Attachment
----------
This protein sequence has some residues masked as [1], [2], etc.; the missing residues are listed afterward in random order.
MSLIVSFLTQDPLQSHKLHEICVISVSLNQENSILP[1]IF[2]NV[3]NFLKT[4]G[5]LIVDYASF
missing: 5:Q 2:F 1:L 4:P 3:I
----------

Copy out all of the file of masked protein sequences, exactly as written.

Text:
This protein sequence has some residues masked as [1], [2], etc.; the missing residues are listed afterward in random order.
MSLIVSFLTQDPLQSHKLHEICVISVSLNQENSILP[1]IF[2]NV[3]NFLKT[4]G[5]LIVDYASF
missing: 5:Q 2:F 1:L 4:P 3:I